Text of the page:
Women's Health is More Than Gynecology
When the presentation was over and the question session started, I found myself staring at dozens of hands popping up like sweet summer corn bursting through warm, fertile ground. For 45 minutes, I answered question after question from the audience who had attended my talk entitled "What Women Want (to Know)." When I finally had to yield the stage for the next presenter, at least 20 women queued up to continue our conversation on excess estrogen and the role plants can play in reversing disease. This was my experience at HealthFest 2016 in Marshall, Texas. It was amazing, humbling, and wonderful to speak to such a receptive group of people. From this experience, I am more convinced than ever that women are hungry to know how to solve their own and their family's health problems, and they are ready to use whole plant foods to satisfy that hunger.
Ironically, hunger is what has driven our culture into many of the chronic health problems we suffer. The rich Western diet filled with meat, eggs, cheese, other dairy products, and refined foods (like pastries and slices of crusty French bread dipped in olive oil) overloads our system with factors which cause our body to produce excess levels of estrogen inside us. It is this excess estrogen that is wreaking havoc in the lives and bodies of many women and the people they love. Stubborn obesity, heavy periods, and unnatural menopause are some of the ways women pay for eating as typical Westerners. The men in our lives are affected by over-estrogenization, too, with prostate cancer and complications from obesity rising in Westernized nations around the world as men's bodies also respond to the rich diet by producing too much estrogen.
Recently, I sat down to record a conversation with Howard Jacobson, PhD, for his Plant Yourself Podcast. We discussed the epidemic of excess estrogen and how to fight back with our forks. You can listen to the podcast on his website, PlantYourself.com. Not only is Howard easy to talk to, but as the co-author of books like Dr. T. Colin Campbell's Whole and Low Carb Fraud, and Dr. Garth Davis' Proteinaholic, Howard's knowledge of the ways to optimize health and of the problems endemic in modern healthcare make him a dynamic interviewer. My conversation with him was a fast-paced hour that not only covered women's health, but also the story of my own plant-based journey and how it has informed my practice of medicine. We discussed how the modern medical climate is affecting plant-based physicians and why those of us in the field keep plowing ahead, despite the obstacles of the insurance system and the dietary culture surrounding us all.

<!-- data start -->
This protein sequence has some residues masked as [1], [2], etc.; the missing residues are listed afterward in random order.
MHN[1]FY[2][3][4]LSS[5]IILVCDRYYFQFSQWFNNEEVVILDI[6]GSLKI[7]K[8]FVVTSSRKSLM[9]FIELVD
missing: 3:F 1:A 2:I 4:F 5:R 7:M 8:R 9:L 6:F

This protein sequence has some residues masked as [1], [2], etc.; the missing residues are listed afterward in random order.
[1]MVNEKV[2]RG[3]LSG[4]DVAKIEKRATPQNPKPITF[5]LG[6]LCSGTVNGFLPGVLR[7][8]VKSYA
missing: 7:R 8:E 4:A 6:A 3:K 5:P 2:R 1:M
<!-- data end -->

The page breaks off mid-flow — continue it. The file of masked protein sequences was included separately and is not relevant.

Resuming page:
Although I serve men, women, and children in my medical practice, the subject of women's health is near to my heart. Women's health is about more than anatomy. It requires a whole-person approach that recognizes not only the unique threats to women's health, but the diverse roles and responsibilities women enjoy. As women, we are often the "first responders" in any medical crisis. Our families often look to us first for care and answers when questions of health arise. Although there has been some equalizing of roles, women still carry a heavier share of the child care and home responsibilities. That often means we are the ones most responsible for meal preparation and guiding the family's health habits. As family members age and begin to face chronic health issues, women again become invested in how best to battle the illnesses that threaten their family's well-being. For themselves, women want to optimize their health so that they continue to enjoy their lives and make meaningful contributions to their families and communities. That's why I love to talk to women about the power of a low-fat, whole-foods plant-based diet. Eating this way and feeding their loved ones this way can be delicious and can help prevent, stop, or even reverse many illnesses.
I invite you to listen to the Plant Yourself Podcast which Howard Jacobson recorded with me. In the podcast, you'll learn more about the role estrogen plays in modern illness and how eating a low-fat, whole-foods plant-based diet can benefit you and your loved ones.
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Survive and Thrive: Which common (but seemingly unrelated) factors link many health problems together, including cancer and other women's health issues? Is cancer preventable? This DVD shows you which disease risks are worsened by excess estrogen, which you create in your body by choices in foods and beverages. Banish multiple health problems with the Starch-Smart® System.